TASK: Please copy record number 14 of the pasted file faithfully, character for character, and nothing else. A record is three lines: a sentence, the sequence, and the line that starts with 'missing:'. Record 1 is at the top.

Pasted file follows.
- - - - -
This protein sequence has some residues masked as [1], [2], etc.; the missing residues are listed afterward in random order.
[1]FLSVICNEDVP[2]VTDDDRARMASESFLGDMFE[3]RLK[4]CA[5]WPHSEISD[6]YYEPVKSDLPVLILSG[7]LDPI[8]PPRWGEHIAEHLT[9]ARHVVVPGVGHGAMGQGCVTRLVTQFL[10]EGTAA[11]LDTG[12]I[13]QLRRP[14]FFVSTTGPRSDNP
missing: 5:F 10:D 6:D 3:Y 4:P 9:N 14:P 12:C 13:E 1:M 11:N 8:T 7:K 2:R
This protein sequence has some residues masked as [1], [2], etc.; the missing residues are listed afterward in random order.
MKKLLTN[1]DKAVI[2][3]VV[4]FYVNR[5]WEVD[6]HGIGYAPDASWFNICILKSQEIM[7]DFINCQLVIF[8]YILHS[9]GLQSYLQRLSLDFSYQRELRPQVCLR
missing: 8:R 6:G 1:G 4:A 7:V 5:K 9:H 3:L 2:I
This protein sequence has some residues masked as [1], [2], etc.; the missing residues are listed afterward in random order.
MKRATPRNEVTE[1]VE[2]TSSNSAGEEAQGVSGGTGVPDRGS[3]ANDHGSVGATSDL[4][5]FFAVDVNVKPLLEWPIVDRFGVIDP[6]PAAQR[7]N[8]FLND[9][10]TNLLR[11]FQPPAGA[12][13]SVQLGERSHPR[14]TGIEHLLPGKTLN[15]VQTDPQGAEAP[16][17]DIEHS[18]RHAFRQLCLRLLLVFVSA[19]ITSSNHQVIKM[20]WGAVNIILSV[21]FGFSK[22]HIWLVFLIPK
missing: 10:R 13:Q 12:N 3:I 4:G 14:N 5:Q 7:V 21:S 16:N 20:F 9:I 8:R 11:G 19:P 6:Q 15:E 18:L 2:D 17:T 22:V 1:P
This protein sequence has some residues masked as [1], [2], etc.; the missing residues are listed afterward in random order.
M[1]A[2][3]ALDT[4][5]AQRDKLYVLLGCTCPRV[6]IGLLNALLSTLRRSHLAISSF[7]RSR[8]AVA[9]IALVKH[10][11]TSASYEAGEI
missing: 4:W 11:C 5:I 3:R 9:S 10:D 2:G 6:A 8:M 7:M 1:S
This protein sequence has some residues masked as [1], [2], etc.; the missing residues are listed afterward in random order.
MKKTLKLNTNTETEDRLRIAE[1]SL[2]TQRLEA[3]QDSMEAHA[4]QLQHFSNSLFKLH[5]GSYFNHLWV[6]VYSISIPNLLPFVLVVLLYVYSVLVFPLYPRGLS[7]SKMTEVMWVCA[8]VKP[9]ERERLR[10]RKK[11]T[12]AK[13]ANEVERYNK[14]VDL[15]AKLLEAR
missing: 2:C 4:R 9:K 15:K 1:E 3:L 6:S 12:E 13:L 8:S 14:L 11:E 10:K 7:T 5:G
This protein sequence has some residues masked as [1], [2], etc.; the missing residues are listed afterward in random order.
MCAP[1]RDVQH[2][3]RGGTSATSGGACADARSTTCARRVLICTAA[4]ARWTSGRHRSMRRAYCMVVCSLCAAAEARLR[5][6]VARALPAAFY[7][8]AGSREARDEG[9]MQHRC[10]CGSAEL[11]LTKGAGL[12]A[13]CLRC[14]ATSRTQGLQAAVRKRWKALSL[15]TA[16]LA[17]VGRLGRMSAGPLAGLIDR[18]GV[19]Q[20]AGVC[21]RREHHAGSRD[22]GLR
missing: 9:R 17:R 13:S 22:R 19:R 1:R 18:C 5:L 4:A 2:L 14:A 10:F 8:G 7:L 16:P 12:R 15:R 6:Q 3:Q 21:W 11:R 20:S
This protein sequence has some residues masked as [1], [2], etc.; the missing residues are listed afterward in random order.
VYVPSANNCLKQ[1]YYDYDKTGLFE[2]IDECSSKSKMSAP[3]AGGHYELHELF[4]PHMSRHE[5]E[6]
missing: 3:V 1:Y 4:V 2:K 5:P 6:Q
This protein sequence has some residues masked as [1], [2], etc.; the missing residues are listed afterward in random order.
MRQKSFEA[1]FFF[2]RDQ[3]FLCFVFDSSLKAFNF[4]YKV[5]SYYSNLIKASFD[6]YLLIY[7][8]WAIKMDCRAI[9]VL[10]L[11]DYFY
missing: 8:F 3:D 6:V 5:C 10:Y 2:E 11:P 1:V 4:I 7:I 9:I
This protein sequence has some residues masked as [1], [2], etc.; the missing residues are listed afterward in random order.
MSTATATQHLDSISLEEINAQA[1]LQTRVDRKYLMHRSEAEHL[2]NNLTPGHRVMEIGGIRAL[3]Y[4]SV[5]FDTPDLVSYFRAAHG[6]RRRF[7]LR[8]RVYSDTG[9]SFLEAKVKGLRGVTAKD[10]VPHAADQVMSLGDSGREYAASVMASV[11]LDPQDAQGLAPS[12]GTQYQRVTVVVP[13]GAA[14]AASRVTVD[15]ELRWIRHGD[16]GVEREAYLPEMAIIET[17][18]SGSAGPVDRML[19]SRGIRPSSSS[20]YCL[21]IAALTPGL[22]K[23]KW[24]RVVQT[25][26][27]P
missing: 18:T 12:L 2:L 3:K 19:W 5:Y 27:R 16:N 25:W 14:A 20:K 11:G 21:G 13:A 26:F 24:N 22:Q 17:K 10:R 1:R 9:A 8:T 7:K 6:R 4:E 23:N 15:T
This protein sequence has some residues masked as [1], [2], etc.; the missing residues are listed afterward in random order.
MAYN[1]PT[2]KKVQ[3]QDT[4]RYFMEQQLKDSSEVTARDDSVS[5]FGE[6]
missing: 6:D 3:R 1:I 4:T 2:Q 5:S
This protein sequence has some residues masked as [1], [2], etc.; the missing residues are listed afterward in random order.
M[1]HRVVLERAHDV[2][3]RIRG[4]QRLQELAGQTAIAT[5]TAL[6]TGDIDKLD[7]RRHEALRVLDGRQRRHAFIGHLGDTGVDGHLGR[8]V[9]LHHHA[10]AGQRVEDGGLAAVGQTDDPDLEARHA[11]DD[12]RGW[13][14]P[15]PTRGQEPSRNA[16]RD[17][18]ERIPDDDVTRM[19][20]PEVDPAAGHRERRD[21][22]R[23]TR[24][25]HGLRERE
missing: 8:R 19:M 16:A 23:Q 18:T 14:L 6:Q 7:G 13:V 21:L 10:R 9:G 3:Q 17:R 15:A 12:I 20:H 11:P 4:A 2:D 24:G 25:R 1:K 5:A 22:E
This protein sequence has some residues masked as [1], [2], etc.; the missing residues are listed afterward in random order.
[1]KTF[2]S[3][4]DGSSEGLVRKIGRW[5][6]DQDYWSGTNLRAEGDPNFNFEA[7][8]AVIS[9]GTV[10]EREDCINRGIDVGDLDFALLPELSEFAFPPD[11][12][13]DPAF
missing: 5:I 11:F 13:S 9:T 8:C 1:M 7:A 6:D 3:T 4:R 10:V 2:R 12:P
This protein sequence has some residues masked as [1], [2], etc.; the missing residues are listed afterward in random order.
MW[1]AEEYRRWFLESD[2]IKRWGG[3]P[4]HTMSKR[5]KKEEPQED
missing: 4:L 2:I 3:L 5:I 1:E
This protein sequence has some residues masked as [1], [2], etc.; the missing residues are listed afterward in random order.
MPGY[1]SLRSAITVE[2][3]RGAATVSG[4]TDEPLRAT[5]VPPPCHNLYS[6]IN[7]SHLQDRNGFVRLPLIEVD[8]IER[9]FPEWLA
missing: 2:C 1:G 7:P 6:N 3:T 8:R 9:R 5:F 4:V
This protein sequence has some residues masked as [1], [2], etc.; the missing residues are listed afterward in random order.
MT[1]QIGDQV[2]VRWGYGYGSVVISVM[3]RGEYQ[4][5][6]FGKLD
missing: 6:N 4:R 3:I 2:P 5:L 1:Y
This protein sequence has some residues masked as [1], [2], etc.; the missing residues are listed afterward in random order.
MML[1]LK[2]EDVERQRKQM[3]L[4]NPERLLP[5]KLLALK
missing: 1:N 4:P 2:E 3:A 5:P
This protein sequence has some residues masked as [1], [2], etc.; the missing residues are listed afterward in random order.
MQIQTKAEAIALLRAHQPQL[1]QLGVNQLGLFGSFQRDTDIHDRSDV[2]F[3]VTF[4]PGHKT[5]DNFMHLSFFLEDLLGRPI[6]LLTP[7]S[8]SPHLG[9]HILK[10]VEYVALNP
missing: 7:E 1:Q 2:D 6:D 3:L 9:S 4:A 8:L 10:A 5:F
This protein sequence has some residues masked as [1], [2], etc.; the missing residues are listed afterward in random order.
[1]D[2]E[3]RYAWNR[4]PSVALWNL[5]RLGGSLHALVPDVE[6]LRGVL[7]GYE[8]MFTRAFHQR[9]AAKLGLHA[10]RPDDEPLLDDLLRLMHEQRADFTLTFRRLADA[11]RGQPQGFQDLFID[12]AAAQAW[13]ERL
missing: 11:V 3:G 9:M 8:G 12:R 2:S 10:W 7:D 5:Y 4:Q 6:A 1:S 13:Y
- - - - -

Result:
This protein sequence has some residues masked as [1], [2], etc.; the missing residues are listed afterward in random order.
MPGY[1]SLRSAITVE[2][3]RGAATVSG[4]TDEPLRAT[5]VPPPCHNLYS[6]IN[7]SHLQDRNGFVRLPLIEVD[8]IER[9]FPEWLA
missing: 2:C 1:G 7:P 6:N 3:T 8:R 9:R 5:F 4:V